Conroy's novel a love note to Charleston

Pat Conroy lives on Fripp Island with his wife Cassandra King, also a writer.

Wade Spees

CHARLESTON - In West Ashley there's been little doubt about the future path of Interstate 526, even as the state considered dozens of alternatives for completing the road from James Island to Johns Island.

The state bought most of the right of way in West Ashley years ago, and many of the nearby homeowners have been aware of the highway plan. But some say they were unaware of the route, and many have questions now that the state has laid out a detailed $489 million proposal for completing I-526, the Mark Clark Expressway.

A series of five public hearings announced Tuesday could answer some of their questions.

"I'm going to attend and see what's transpired," said Rickey Bradley, whose Lynwood Drive house sits on the edge of the highway right of way. Bradley said he only learned the woods behind his house were part of the route when he received a recent S.C. Department of Transportation mailing.

Bradley, who recently retired from the Navy, was busy doing renovations at his home Tuesday, and said he sees no need for extending the highway.

"It won't get me anywhere I want to go faster," he said.

The state has long owned the wooded swath of land south of Savannah Highway that runs across Clayton Drive, between Lynwood Drive and East Shore Lane, and over South Shore Drive toward the Stono River.

It's a path that will take the Mark Clark Expressway behind Bradley's house and nip neighbor Jeff Wagner's back yard. Then it will swoop behind Eric Pujol's home and those of his neighbors on Arlington Drive.

Wagner said he was informed about the road plan a decade ago when he and his wife, Barbara, bought the house.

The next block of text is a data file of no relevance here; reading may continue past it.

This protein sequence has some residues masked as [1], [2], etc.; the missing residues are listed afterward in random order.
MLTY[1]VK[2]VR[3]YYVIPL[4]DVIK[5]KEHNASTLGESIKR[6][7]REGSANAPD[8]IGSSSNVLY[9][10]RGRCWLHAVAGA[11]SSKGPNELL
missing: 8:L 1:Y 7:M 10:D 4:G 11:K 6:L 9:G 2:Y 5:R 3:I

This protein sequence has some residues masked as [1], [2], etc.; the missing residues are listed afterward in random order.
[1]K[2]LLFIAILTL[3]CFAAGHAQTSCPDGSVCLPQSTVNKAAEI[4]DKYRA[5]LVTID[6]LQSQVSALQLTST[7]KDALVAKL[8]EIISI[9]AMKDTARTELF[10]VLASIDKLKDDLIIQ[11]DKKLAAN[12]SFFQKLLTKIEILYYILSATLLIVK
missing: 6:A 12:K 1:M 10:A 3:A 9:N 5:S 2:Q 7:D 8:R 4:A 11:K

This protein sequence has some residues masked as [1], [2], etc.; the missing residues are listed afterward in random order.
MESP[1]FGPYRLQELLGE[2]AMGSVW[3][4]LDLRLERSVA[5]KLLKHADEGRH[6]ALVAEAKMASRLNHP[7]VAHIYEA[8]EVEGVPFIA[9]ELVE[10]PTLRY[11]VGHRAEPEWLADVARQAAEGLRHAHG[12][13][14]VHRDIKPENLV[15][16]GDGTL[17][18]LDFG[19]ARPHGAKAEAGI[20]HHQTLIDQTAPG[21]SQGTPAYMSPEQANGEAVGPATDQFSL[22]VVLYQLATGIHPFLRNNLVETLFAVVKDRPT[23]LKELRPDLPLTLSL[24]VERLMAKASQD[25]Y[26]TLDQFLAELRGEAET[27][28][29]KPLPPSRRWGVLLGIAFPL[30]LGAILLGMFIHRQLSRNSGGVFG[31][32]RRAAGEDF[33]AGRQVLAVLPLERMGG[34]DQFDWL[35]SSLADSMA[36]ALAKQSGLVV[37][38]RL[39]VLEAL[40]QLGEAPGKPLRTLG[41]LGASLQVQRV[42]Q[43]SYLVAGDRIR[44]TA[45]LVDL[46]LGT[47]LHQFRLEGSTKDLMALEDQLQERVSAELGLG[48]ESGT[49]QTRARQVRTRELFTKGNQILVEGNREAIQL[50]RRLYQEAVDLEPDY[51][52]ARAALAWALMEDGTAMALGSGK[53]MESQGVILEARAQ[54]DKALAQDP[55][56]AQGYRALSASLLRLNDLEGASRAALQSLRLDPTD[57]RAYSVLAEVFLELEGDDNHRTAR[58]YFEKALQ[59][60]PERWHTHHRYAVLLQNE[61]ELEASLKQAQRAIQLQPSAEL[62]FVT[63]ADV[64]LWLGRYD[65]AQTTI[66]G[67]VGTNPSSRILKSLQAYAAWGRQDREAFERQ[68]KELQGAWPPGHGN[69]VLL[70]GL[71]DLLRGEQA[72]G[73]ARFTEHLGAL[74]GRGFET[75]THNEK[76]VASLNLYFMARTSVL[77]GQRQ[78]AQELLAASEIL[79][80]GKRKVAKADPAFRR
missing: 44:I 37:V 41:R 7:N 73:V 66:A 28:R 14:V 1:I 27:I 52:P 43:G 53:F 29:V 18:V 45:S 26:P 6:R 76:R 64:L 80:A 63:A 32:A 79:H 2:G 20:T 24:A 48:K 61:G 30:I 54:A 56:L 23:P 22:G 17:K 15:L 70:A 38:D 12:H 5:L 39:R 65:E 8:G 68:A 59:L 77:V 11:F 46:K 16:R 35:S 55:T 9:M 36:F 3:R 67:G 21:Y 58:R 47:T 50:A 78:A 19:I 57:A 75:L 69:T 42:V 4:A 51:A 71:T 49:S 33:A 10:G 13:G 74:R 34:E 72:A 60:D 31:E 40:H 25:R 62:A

"When we bought the house they said it would be about three years (until road construction began) and it's been 10 so far," he said.

The Wagners said they aren't opposed to completing the highway but worry about some of the details.

"What I don't want is for it to be elevated," Jeff Wagner said.

On Arlington Drive, a dead-end road like Lynwood Drive, it was peaceful and quiet Tuesday afternoon.

"For the people here, it will depreciate the value of the houses and create more noise," Pujol said. "You ask nine out of 10 people, and they don't know."

The plan to complete the Mark Clark Expressway will affect people living near the path of the road in West Ashley and on Johns and James islands, but the state initially planned to hold public meetings only in downtown Charleston.

Criticism quickly followed.

"People like me, who have been on Johns Island all of our lives, don't have any say in it," activist Bill Saunders said.

On Tuesday, SCDOT announced details for three additional meetings to address those concerns -- one each in West Ashley and on Johns and James islands.

The road plan, officially known as the recommended preferred alternative, differs from past plans to complete the highway. Where earlier plans called for an elevated high-speed expressway from West Ashley to James Island, with an interchange on Johns Island, the chosen alternative calls for a ground-level road wherever possible with a speed limit between 35 and 45 mph, and an adjacent bicycle and pedestrian path.

The plan would connect to two new roads on Johns Island, but not to Maybank Highway as once planned, and would connect to several existing roads on James Island before reaching the James Island connector.

Reach David Slade at 937-5552 or